(WASHINGTON, D.C.) – Today, Congressman Jamie Raskin (D-MD) joined Reps. Grace Meng (D-NY), Pramila Jayapal (D-WA), Jesús “Chuy” García (D-IL), and Norma Torres (D-CA), along with 80 other Members of Congress, in sending a letter to the heads of the Department of Homeland Security (DHS) and U.S. Citizenship and Immigration Services (USCIS) demanding that they abandon plans to hike up USCIS application fees.
The Members' letter also protests the shortened public comment period for the fee hikes, which allots only 32 days for comments as opposed to the usual 60 days.
Last Thursday, the Trump Administration proposed exorbitant increases in application costs that may lead to scenarios in which individuals may not be able to maintain or obtain legal status or apply for naturalization. The proposal includes:
Raising the naturalization application fee from $640 to $1,170.
Raising fees associated with lawful permanent residency from $1,220 to $2,195.
Raising the fee for Deferred Action for Childhood Arrivals (DACA) renewals from $495 to $765.
Creating a $50 fee for individuals to apply for asylum and requiring them to pay $490 for employment authorization while their asylum case is pending.
Eliminating fee waivers for naturalization, lawful permanent residence, employment authorization, and other applications.
Increasing fee rates to recover the cost of using Immigration Examinations Fee Account funds to support Immigration and Customs Enforcement (ICE) operations.
"With this proposal, the administration is trying to engineer the racial and economic makeup of the United States and it must be withdrawn," said Susan Collins, Director of Policy and Advocacy at the National Partnership for New Americans (NPNA). "The National Partnership for New Americans (NPNA) and our members across the country will fight with Congresswoman Meng and the other Members of Congress who signed this letter to stop the draft rule in its tracks and ensure fair and equal access to U.S. citizenship and our immigration system."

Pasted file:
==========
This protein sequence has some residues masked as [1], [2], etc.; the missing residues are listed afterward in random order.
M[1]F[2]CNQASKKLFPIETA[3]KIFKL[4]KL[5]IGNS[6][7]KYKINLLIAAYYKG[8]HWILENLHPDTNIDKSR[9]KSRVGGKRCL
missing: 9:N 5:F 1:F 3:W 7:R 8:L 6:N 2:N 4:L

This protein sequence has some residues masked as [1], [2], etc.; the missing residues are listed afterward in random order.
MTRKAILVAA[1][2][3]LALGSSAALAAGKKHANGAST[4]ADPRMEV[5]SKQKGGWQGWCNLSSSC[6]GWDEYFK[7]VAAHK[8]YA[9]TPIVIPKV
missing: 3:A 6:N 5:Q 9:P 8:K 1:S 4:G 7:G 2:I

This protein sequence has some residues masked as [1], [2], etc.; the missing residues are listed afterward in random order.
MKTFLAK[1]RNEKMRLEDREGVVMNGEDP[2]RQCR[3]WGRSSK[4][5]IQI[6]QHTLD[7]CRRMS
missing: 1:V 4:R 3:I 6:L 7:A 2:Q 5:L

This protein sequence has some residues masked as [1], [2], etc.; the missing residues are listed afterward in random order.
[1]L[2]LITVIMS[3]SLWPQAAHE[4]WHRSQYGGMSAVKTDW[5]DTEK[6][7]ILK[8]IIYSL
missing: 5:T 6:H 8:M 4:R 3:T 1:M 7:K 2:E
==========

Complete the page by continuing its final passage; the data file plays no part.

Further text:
“The proposed fee increase on DACA renewal applications would place a financial burden on thousands of teachers across the country, including the nearly 300 DACAmented educators in the Teach For America network,” said Jose Gonzalez Camarena, Senior Managing Director, Teach For America DACA Initiative. “For teachers early in their careers who are also enrolled in certification and graduate programs as part of their commitment to providing an excellent education to their students, a fee increase of this magnitude jeopardizes their ability to submit renewal applications in a timely manner. The proposed fee increase can therefore lead to gaps in employment eligibility which have the potential to disrupt and have significant adverse implications for the education of thousands of students.”
A copy of the letter can be viewed here, and the text of the correspondence is below.
Dear Acting Secretary Wolf and Acting Director Cuccinelli:
We write to express our strong objections to the above-referenced proposed rule posted by the Department of Homeland Security (DHS), and to the unusual and unreasonable 32-day comment period. We respectfully request that you withdraw this rule and instead work with Congress to determine how to better address the funding requirements for U.S. Citizenship and Immigration Services (USCIS) activities.
As currently drafted, the proposal would inevitably price out hundreds of thousands, if not millions, of people from obtaining citizenship and other immigration benefits for which they qualify, based solely on their inability to afford these unreasonably high fees.